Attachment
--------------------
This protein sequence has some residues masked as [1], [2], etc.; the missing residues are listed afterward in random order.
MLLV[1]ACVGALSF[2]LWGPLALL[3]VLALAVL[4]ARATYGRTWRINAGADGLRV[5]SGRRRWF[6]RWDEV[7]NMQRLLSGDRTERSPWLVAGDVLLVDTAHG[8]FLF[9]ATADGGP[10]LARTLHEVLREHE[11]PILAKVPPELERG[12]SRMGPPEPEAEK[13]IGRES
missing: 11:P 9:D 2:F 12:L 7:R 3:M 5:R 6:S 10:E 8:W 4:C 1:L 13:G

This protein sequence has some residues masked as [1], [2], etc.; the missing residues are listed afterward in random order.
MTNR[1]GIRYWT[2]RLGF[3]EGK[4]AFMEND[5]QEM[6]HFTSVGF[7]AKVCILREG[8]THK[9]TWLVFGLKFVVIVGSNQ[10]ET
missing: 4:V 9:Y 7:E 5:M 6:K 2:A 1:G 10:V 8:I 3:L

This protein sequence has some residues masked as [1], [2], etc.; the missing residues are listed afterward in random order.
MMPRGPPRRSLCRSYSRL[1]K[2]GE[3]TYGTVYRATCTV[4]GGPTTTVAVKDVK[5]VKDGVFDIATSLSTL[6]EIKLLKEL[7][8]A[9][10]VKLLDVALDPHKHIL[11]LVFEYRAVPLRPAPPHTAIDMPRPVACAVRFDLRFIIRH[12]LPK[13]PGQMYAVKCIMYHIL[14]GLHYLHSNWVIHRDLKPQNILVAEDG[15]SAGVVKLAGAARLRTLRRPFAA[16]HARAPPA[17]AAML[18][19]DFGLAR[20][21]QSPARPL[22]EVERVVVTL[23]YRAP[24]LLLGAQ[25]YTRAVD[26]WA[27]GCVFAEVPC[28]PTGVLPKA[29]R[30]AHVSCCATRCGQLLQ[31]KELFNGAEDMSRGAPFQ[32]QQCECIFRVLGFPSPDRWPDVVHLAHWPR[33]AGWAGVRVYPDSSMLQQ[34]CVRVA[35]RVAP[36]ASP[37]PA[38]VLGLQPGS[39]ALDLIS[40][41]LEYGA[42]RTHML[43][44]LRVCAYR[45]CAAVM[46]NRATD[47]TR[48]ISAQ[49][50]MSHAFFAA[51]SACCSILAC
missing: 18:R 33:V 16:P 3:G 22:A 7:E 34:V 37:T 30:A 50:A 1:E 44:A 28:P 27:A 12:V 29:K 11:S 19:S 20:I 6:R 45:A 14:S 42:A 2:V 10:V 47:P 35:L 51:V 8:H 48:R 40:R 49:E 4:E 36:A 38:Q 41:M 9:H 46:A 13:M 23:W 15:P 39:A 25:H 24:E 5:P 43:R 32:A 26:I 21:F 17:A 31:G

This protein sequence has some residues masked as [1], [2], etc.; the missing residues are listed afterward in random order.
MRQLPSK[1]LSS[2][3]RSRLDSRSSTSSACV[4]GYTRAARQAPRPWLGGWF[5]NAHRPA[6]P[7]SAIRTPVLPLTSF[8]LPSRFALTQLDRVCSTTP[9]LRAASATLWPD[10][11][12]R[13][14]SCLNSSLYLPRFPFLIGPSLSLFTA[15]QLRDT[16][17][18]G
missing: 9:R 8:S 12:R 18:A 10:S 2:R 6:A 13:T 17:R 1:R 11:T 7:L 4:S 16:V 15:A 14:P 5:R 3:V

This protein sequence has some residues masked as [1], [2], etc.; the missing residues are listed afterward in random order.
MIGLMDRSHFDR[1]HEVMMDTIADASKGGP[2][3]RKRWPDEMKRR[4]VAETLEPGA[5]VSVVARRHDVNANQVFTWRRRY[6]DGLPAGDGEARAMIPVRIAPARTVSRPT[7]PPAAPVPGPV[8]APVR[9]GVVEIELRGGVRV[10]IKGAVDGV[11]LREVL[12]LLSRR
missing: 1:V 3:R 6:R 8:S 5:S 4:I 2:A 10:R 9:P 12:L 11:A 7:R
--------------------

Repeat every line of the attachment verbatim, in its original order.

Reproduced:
This protein sequence has some residues masked as [1], [2], etc.; the missing residues are listed afterward in random order.
MLLV[1]ACVGALSF[2]LWGPLALL[3]VLALAVL[4]ARATYGRTWRINAGADGLRV[5]SGRRRWF[6]RWDEV[7]NMQRLLSGDRTERSPWLVAGDVLLVDTAHG[8]FLF[9]ATADGGP[10]LARTLHEVLREHE[11]PILAKVPPELERG[12]SRMGPPEPEAEK[13]IGRES
missing: 11:P 9:D 2:F 12:L 7:R 3:M 5:R 6:S 10:E 8:W 4:C 1:L 13:G

This protein sequence has some residues masked as [1], [2], etc.; the missing residues are listed afterward in random order.
MTNR[1]GIRYWT[2]RLGF[3]EGK[4]AFMEND[5]QEM[6]HFTSVGF[7]AKVCILREG[8]THK[9]TWLVFGLKFVVIVGSNQ[10]ET
missing: 4:V 9:Y 7:E 5:M 6:K 2:A 1:G 10:V 8:I 3:L

This protein sequence has some residues masked as [1], [2], etc.; the missing residues are listed afterward in random order.
MMPRGPPRRSLCRSYSRL[1]K[2]GE[3]TYGTVYRATCTV[4]GGPTTTVAVKDVK[5]VKDGVFDIATSLSTL[6]EIKLLKEL[7][8]A[9][10]VKLLDVALDPHKHIL[11]LVFEYRAVPLRPAPPHTAIDMPRPVACAVRFDLRFIIRH[12]LPK[13]PGQMYAVKCIMYHIL[14]GLHYLHSNWVIHRDLKPQNILVAEDG[15]SAGVVKLAGAARLRTLRRPFAA[16]HARAPPA[17]AAML[18][19]DFGLAR[20][21]QSPARPL[22]EVERVVVTL[23]YRAP[24]LLLGAQ[25]YTRAVD[26]WA[27]GCVFAEVPC[28]PTGVLPKA[29]R[30]AHVSCCATRCGQLLQ[31]KELFNGAEDMSRGAPFQ[32]QQCECIFRVLGFPSPDRWPDVVHLAHWPR[33]AGWAGVRVYPDSSMLQQ[34]CVRVA[35]RVAP[36]ASP[37]PA[38]VLGLQPGS[39]ALDLIS[40][41]LEYGA[42]RTHML[43][44]LRVCAYR[45]CAAVM[46]NRATD[47]TR[48]ISAQ[49][50]MSHAFFAA[51]SACCSILAC
missing: 18:R 33:V 16:P 3:G 22:A 7:E 34:V 37:T 30:A 50:A 1:E 44:A 28:P 27:A 12:V 29:K 11:S 19:S 20:I 6:R 45:A 14:S 42:A 2:V 10:V 47:P 35:L 51:V 8:H 48:R 40:R 49:E 4:E 36:A 38:Q 41:M 9:H 46:A 13:M 23:W 15:P 39:A 25:H 24:E 5:P 43:R 32:A 26:I 21:F 17:A 31:G

This protein sequence has some residues masked as [1], [2], etc.; the missing residues are listed afterward in random order.
MRQLPSK[1]LSS[2][3]RSRLDSRSSTSSACV[4]GYTRAARQAPRPWLGGWF[5]NAHRPA[6]P[7]SAIRTPVLPLTSF[8]LPSRFALTQLDRVCSTTP[9]LRAASATLWPD[10][11][12]R[13][14]SCLNSSLYLPRFPFLIGPSLSLFTA[15]QLRDT[16][17][18]G
missing: 9:R 8:S 12:R 18:A 10:S 2:R 6:A 13:T 17:R 1:R 11:T 7:L 4:S 16:V 15:A 14:P 5:R 3:V

This protein sequence has some residues masked as [1], [2], etc.; the missing residues are listed afterward in random order.
MIGLMDRSHFDR[1]HEVMMDTIADASKGGP[2][3]RKRWPDEMKRR[4]VAETLEPGA[5]VSVVARRHDVNANQVFTWRRRY[6]DGLPAGDGEARAMIPVRIAPARTVSRPT[7]PPAAPVPGPV[8]APVR[9]GVVEIELRGGVRV[10]IKGAVDGV[11]LREVL[12]LLSRR
missing: 1:V 3:R 6:R 8:S 5:S 4:I 2:A 10:R 9:P 12:L 11:A 7:R